FINAL UPDATE: The snark in this post is out of line, and for that I apologize to Howard Rundle and the other Evolution 2012 organizers. It was and remains true that I’m personally skeptical of the need for the chimes, based on my own experience over many years at an even larger meeting (the ESA). But as previous updates and Howard’s comment indicate, the organizers have good reasons for wanting to try the chimes. It was wrong of me to write a snarky post based on my own gut reaction to the idea without first checking in with the organizers.
As noted by Howard, myself, and others in the comments, it’s impossible to structure a large meeting in a way that will please everyone, so the only thing you can do is try to please as many people as possible. Which is exactly what the organizers are trying to do with the chimes. The chimes are an experiment, and the organizers deserve credit for carefully considering their options and deciding to give this experiment a go.
Evolution 2012 is going to be a great meeting, chimes or not, and it’s a massive amount of work to organize. Like all the attendees, I’m very grateful to Howard and his fellow organizers for putting this meeting together. And I appreciate him taking a bit of his very scarce time to stop by and clarify the reasoning behind the chimes.
In many elementary schools, a bell sounds throughout the building to indicate the end of one class, and a few minutes later another bell sounds to indicate the start of the next class. This practice is so common it’s given rise to popular slang, such as “saved by the bell“. I have just received an email indicating that the Evolution 2012 meeting is going to work the same way (emphasis added):
You are scheduled to give a talk at the upcoming 1st Joint Congress on Evolutionary Biology in Ottawa. The purpose of this message is to provide some additional information about timing. All talks in the general concurrent sessions are 14 min MAXIMUM, INCLUDING QUESTIONS. A building-wide chime system will be in place to help keep all concurrent sessions on time and in synch, and to allow 1 min movement time for attendees to switch rooms between talks (as well as time for the next speaker to get set up ). Using the building PA system, a brief start chime will be broadcast every 15 min on the hour (i.e. at xx:00, xx:15, xx:30, xx:45), and then a 2nd slightly different ending chime at 14 min., 29 min, 44 min. and 59 min. past the hour. For example, if your talk is at 9:00 am, then it will begin with a start chime at 9:00 am and finish with an end chime at 9:14 am. 1 min later a start chime will indicate the beginning of the next talk (9:15 am). There will be a digital clock in each room, situated so as to be visible to both the speaker and the volunteer chair of each session, and it will be synchronized with the chimes.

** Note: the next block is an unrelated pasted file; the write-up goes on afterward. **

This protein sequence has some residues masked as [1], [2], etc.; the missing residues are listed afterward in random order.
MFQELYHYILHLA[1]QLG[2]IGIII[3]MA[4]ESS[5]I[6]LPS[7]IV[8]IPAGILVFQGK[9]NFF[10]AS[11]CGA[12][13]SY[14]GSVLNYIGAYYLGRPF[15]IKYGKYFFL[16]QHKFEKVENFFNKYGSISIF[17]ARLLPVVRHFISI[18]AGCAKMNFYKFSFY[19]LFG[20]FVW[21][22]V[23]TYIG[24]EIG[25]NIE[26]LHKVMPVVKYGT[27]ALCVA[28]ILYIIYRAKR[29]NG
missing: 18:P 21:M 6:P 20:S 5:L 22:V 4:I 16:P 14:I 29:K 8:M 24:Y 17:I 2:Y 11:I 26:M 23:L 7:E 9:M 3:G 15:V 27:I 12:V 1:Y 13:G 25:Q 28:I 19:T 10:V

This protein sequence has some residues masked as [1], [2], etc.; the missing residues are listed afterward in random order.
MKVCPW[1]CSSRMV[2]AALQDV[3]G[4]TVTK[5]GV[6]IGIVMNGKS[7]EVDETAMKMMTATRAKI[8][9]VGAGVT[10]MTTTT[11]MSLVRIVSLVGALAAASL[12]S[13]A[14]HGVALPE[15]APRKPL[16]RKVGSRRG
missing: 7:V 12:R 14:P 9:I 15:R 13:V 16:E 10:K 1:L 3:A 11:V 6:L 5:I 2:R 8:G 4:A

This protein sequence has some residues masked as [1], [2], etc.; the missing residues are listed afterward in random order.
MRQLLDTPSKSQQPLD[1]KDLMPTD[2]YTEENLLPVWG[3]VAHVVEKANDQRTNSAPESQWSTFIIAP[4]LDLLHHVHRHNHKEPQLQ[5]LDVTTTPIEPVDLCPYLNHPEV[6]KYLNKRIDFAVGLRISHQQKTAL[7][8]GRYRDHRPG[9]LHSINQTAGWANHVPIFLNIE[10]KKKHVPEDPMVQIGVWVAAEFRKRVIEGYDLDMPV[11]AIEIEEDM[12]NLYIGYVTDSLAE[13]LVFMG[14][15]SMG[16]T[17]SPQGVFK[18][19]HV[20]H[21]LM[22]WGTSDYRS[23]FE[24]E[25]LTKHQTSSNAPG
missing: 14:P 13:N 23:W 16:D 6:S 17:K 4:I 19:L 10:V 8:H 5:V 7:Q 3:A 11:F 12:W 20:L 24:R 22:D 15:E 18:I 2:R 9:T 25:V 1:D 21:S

It is unclear if attendees will also require hall passes to go to the bathroom.
I’m not looking forward to having my thoughts and conversations interrupted by chimes broadcast throughout the building every 15 minutes. Even if the chimes can only be heard in the seminar rooms (which I doubt), they’ll still be incredibly annoying. And no, I don’t think it will be worth it to avoid parallel sessions drifting 30-60 seconds out of sync with one another.
UPDATE: Just to be clear, the email also says that there will be a digital clock in each room, synchronized to the chimes and visible to both the presenter and presider. So the chimes are in addition to and not a substitute for clocks!
By the way, not all talks are 15 minutes–symposium talks and presidential and award addresses are longer. So those talks are going to have chimes sounding while the talks are going on! Correction: I am informed by the meeting organizers that the chimes will not sound in rooms hosting longer talks, with the exception of a small number of longer talks being held in one particular room that is also hosting shorter talks.
Hopefully, if enough people complain early enough, they’ll shut the chimes off. Peeps: start complaining on Twitter right now (#evol2012)!
UPDATE#3: And if you say “Well, we’ll get used to it”, my responses are (i) speak for yourself! and (ii) why the frick should we have to get used to it? If someone says to you, “I’m going to cause you discomfort twice every 15 minutes for no reason,” your response should not be “Ok, go ahead, I’ll get used to it.” (Plus, are you seriously claiming you’re going to get used to chimes going off during the longer talks?)
UPDATE#4: I have corresponded with some of the meeting organizers, who were gracious enough to reply very quickly to the concerns raised in this post. They said that the chimes are a response to complaints about parallel sessions getting out of sync in past years, they will be very short (2-3 seconds) and will serve only to indicate the time (as opposed to drowning out speakers), and now that the decision’s been made to use them it would cost $4000 to turn them off. (They also suggest that the chimes will be expected and therefore less bothersome than cell phones going off, but the relevance of this fact is unclear to me. You can’t justify deciding to disturb people by pointing out that other things disturb people even more).
So the organizers clearly had their reasons, and I certainly understand that it’s now too costly for them to change their minds. And I’m very glad to hear that longer talks (mostly) won’t be interrupted. I remain unconvinced that the cure is better than the disease here, but we’ll see–perhaps I and commenter Jeremy Yoder are in a minority on this. The reaction of attendees should reveal whether most folks prefer chimes to sessions drifting slightly out of sync.